In 1818, there were launched in Naples and Trieste the first two steamers in the Mediterranean, the Ferdinando I and Carolina I. At the dawn of steam navigation, these first ships undertook pleasure voyages to local islands and other famous places. Later, the early steamship companies set up in the Italian peninsular before the unification of the country, which occurred in 1861, earned their living primarily by carrying migrants: about 29 million people would leave Italy over the next century. This movement was reversed after the 1960s. Already, after the First World War, Italian companies had reinvented their passenger ships which now became a means of comfortable travel and also of cruising. This came about principally because of the virtual closure of the borders of the United States to new immigrants. Thanks to the beneficial influence of the Gulf Stream, the route of the Italian liners sailing to New York became known as “La Rotte del Sole” (The Sun Route) and offered a warm climate almost all year round. Our ships, on which had been installed the so-called Tourist Class, attracted many people, particularly North Americans desirous of taking a holiday in Europe, travelling for pleasure rather than out of necessity. The Roaring Twenties saw the growth of interest in sporting activity and physical fitness and, thanks to their southern route, the Italian liners offered many novelties for exercise, fun and entertainment never before seen on board ship:
for instance, cabins with verandahs; air-conditioning; lidos and swimming pools on the outer decks; spas; stabilisers to prevent mal de mer; etc. In a certain sense, Italy invented the cruise! A precedent, in 1907, was set by the steamship Thalia of the Lloyd of Trieste, whose “pleasure voyages” were very successful: the word “cruise” only came into use in the 'Thirties.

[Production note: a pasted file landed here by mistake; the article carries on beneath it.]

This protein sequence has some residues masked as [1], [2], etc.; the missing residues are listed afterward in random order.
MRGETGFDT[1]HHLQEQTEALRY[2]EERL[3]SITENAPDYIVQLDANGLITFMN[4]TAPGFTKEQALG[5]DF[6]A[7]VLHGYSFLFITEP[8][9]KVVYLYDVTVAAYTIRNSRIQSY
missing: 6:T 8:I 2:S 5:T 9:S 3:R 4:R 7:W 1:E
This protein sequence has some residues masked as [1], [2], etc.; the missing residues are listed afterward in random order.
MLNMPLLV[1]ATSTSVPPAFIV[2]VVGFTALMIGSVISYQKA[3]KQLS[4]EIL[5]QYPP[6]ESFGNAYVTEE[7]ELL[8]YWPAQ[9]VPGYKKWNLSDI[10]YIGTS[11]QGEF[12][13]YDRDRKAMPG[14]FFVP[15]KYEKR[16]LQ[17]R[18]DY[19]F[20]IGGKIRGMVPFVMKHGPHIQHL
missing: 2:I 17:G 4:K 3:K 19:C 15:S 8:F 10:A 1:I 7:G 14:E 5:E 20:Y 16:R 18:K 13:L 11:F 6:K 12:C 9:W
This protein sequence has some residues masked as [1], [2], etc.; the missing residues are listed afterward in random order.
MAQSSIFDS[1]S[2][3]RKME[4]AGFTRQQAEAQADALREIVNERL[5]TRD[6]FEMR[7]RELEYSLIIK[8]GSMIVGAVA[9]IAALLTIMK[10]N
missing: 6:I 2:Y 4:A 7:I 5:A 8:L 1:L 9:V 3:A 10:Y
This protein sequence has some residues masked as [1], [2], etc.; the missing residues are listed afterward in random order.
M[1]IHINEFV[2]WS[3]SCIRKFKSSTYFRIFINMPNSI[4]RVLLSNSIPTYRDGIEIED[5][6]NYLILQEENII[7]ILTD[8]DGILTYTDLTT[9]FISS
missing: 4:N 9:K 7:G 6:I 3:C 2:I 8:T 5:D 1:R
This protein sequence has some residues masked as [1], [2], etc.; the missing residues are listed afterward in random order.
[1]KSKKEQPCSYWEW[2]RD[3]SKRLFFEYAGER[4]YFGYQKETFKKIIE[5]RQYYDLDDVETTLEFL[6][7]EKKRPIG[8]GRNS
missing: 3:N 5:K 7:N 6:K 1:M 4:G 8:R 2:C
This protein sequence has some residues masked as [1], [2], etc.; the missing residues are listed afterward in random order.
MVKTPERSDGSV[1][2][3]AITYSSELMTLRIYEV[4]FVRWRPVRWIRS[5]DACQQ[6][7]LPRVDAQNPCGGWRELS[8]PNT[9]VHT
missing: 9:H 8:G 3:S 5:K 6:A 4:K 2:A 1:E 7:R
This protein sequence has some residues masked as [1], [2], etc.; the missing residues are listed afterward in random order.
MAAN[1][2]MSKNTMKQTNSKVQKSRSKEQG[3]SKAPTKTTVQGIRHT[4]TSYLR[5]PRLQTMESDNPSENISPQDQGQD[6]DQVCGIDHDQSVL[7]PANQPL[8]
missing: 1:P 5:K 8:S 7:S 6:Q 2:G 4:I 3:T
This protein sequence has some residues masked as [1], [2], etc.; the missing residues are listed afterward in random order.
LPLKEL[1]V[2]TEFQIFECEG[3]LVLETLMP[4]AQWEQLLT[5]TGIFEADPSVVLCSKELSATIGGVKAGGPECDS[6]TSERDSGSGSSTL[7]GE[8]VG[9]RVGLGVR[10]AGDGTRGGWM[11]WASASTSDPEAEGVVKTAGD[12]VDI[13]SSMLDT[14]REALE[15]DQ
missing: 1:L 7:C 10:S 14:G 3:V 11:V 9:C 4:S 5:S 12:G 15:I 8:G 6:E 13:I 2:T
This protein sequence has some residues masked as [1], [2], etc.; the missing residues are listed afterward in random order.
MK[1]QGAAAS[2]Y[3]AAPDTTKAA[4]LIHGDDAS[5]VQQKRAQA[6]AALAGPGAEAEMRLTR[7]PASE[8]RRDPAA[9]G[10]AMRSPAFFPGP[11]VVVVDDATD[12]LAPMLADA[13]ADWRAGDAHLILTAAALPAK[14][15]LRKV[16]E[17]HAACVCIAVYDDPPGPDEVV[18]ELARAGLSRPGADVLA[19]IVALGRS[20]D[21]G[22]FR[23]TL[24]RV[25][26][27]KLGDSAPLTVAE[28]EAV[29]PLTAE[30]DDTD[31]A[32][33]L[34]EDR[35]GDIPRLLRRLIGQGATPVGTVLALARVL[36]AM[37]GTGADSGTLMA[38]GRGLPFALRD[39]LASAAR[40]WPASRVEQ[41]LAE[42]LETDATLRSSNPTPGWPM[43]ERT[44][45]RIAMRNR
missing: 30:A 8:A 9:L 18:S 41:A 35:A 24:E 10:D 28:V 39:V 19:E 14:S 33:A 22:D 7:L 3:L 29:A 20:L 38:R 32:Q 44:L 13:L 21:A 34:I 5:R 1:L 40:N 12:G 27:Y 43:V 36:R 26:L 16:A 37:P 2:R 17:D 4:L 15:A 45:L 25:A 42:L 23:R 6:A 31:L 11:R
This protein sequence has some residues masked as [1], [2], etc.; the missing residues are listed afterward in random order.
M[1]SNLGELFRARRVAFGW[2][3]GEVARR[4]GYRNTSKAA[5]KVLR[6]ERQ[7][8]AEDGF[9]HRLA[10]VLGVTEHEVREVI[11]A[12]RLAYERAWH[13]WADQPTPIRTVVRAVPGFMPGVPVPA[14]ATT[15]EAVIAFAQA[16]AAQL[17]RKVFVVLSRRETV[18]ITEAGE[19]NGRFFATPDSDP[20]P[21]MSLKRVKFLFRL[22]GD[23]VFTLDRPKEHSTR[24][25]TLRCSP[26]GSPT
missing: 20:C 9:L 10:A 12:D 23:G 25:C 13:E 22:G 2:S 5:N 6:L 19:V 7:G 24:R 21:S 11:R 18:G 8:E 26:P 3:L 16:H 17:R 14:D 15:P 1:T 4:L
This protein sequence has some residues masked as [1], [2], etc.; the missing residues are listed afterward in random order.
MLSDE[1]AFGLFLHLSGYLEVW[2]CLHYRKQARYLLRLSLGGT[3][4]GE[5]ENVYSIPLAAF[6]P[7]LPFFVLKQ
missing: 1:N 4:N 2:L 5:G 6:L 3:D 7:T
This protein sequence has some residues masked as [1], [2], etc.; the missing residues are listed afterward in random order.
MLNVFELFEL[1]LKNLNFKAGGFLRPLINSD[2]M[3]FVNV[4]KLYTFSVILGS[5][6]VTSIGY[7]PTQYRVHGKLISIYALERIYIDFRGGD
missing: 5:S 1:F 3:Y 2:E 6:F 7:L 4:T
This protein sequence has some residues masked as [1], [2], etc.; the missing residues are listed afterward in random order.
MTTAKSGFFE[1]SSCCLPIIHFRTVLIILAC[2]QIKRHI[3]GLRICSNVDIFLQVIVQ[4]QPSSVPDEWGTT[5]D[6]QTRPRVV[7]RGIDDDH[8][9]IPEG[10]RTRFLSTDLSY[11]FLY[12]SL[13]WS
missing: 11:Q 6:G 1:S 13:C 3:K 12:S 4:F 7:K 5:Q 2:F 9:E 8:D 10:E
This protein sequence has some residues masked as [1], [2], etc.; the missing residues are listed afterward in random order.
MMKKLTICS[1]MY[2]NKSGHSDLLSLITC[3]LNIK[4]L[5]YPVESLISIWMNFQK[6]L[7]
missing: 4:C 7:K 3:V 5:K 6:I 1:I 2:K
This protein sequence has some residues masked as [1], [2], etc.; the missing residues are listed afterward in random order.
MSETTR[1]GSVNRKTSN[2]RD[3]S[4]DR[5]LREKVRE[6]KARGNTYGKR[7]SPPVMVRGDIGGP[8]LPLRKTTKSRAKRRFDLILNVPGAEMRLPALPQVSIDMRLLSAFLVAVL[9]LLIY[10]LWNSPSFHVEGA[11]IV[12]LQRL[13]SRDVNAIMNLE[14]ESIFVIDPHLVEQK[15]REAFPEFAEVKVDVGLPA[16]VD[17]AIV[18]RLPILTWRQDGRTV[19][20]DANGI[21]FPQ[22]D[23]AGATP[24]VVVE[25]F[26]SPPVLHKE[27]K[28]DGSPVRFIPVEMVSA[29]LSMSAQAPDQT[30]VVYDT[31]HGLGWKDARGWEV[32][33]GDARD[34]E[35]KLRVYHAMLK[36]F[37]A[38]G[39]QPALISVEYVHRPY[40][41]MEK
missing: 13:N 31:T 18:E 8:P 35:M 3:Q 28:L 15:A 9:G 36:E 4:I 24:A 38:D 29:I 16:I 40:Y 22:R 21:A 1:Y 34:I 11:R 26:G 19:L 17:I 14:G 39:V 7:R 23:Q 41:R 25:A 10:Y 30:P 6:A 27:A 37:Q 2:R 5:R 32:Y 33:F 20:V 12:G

The success of this metamorphosis led to the evolution of the Italian shipbuilding industry and its advanced projects: before the Second World War Italy, once the Cinderella of the industrial nations, had already become the major builder of large ships, attracting numerous foreign clients and freeing the country's own shipowners from dependence on overseas builders, principally the British. From the Italian slipways, many famous and beloved ships entered the sea and received international praise. These great vessels had legendary names such as Victoria, Saturnia, Conte di Savoia, Augustus, Rex, all notable for their technology, comfort and their art. The greatest Italian professionals worked on the production of these ships: through them, the country's art, craftsmanship, architecture and Italian design became known to the four corners of the World, paving the way for the success of “Made in Italy”.